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AMD A8-3850 Llano APU Review

ajmatson    -   June 29, 2011
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Conclusion:

While not a door busting six or eight core processor, the AMD A8-3850 puts up a valiant fight and never backs down. I was surprised on how well this little guy held up to the testing abuse and kept asking for more. The new platform brings the mainstream segment up a bit and gives them up-to-date decent power for a low cost. The A-Series is aimed at those wanting to build a solid workstation, media computer or even a powerful HTPC without a lot of money or overhead. With the integrated Radeon HD 6550D graphics processor, you get full DirectX support for your games and smooth HD playback for your movies. Clocked at 2.9GHz, the A8-3850 has a nice powerful side to it but I was shocked that the lower-end versions support Turbo Core but the higher-end ones do not. I think for what the A-Series is designed for that would have allowed better power savings and efficiency while keeping the performance from suffering. Priced at about $135, the AMD A8-3850 will give you the power you want without having to pay a lot for it.

Overclocking the APU was a bit more difficult as it is not a Black Edition processor so the multiplier is locked. The only way to get more juice out of it is by raising the voltage and pushing the reference clock up until it is no longer stable. I was able to squeeze just past 700MHz more by raising the reference clock to 125MHz. The kicker was the voltage had to be regulated just right because too little left me unstable and anything more than 1.48 volts made the processor too hot and forced it to throttle down to keep from overheating. It seemed anything more than 60 degrees Celsius, the APU would down-clock the multiplier to 26x or less making the overclock run worse than the stock speeds. As long as I kept the voltage under control, the overclock was stable and even ran Prime95 with no throttling.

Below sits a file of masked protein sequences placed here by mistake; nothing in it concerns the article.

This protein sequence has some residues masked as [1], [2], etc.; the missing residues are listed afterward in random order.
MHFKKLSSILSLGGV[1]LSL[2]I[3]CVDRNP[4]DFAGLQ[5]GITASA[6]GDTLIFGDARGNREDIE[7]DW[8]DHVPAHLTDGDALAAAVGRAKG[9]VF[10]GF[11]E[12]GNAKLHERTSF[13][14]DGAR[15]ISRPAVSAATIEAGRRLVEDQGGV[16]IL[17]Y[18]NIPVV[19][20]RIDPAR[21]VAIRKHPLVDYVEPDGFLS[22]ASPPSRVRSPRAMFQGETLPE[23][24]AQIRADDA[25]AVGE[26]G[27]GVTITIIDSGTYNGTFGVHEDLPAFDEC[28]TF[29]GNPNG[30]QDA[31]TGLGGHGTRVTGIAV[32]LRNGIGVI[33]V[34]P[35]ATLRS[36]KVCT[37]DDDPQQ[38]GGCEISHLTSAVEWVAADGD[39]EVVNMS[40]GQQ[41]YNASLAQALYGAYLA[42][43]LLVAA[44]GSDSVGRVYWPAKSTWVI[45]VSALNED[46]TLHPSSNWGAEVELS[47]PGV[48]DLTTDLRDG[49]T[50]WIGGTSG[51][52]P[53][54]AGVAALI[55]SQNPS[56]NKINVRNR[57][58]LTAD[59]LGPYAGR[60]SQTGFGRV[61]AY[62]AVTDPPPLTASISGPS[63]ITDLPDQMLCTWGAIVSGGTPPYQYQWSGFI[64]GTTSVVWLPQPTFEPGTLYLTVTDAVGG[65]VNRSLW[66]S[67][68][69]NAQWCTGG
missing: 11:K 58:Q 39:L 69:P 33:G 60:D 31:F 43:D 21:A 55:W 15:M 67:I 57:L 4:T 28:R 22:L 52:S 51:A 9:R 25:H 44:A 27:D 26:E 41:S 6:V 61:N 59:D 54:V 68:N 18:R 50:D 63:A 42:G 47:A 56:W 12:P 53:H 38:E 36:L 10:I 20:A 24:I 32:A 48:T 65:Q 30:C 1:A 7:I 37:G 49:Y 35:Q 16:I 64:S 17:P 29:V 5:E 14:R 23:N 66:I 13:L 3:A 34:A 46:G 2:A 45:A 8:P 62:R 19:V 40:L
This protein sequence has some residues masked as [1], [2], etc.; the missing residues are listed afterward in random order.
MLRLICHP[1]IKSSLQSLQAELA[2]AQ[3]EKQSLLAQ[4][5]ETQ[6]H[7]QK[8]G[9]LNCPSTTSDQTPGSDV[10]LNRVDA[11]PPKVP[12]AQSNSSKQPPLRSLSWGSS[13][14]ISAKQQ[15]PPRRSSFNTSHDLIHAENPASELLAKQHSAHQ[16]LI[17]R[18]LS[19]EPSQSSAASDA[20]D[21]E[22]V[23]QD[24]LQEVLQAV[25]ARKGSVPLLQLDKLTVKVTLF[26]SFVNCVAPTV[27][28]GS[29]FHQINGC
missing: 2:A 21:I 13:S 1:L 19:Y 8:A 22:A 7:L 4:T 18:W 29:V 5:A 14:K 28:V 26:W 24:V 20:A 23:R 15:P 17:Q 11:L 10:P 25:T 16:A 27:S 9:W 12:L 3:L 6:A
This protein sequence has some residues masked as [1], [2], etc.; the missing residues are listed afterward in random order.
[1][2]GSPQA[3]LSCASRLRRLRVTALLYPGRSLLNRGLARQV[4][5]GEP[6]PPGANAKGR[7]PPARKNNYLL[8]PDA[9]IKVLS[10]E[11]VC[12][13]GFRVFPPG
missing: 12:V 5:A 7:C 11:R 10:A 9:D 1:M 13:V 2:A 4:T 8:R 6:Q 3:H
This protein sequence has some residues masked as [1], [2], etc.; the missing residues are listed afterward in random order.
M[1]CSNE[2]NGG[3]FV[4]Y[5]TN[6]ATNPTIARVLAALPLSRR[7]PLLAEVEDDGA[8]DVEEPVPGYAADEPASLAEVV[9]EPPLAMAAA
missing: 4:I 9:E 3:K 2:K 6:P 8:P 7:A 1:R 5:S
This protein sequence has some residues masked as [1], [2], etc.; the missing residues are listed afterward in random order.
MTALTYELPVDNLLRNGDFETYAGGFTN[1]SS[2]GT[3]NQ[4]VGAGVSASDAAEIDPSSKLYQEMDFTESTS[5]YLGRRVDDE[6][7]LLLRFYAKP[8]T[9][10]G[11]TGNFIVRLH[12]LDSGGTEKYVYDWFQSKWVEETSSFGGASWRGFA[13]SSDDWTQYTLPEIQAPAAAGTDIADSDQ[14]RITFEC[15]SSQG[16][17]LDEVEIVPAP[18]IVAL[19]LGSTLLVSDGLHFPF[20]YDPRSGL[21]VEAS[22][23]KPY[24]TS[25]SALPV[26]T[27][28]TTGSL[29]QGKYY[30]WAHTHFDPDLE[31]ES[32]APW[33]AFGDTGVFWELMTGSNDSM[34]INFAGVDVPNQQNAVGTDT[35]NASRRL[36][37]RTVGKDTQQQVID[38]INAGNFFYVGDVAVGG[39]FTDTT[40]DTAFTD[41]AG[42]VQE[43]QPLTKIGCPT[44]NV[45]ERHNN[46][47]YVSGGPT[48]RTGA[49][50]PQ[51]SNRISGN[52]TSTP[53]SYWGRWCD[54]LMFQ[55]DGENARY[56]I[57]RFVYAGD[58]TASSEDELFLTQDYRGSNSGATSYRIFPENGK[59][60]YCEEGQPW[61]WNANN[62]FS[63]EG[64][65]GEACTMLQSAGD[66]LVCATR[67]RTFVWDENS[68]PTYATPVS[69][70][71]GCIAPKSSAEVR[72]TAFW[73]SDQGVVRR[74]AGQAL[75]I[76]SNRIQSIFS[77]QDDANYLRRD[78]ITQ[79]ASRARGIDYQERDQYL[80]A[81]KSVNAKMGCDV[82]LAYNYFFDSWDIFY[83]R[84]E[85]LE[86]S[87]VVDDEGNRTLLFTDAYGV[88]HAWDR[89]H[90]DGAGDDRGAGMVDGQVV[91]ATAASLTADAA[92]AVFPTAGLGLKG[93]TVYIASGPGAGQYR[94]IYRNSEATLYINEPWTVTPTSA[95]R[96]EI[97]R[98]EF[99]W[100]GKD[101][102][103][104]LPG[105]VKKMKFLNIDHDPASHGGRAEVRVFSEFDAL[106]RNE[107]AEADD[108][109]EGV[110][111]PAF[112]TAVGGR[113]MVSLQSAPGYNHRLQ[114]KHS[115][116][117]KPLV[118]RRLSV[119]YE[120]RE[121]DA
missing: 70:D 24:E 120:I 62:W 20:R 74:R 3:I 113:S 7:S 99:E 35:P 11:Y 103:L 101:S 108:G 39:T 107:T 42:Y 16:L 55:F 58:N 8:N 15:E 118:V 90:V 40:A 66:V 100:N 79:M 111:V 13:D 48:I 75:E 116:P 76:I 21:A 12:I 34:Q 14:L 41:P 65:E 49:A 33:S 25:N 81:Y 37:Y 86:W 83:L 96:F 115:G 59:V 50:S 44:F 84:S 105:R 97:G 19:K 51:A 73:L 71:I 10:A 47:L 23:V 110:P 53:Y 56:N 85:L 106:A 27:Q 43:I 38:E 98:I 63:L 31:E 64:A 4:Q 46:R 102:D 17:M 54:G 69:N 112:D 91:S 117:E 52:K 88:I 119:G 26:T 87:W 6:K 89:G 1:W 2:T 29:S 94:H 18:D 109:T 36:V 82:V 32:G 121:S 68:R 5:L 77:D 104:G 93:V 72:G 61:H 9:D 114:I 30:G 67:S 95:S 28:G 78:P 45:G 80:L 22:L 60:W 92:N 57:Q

All in all, I was pretty pleased with the AMD A8-3850. While not a game changer for the overclocker, it was not designed to fit this purpose. It was developed to bring strong video playback and decent mainstream gaming for a minimal cash outlay and it does just that. If you are looking for a second processor (without breaking the bank) for an HTPC, workstation or maybe that build for a special loved one, then the A-Series may just be what you are looking for.

 

Pros:

  • Competitively priced
  • Integrated CPU and GPU on one chip
  • Great price to performance ration
  • Low TDP
  • Supports DDR3 up to 1866MHz
  • Decent overclocking for mainstream chip

 

Cons:

  • Locked multiplier
  • No Turbo Core
OCC Bronze



  1. Introduction & Closer Look:
  2. Closer Look: Gigabyte A75M-UD2H
  3. Specifications & Features
  4. Testing: Setup & Overclocking
  5. Testing: Apophysis, WinRar, GeekBench, Bibble 5
  6. Testing: Office 2007, POV Ray
  7. Testing: SiSoft Sandra 2011
  8. Testing: ScienceMark, Cinebench, HD Tune
  9. Testing: Aliens vs. Predator
  10. Testing: Sid Maiers Civilization 5
  11. Testing: Batman Arkham Asylum
  12. Testing: 3DMark Vantage
  13. Testing: IGP testing
  14. Conclusion
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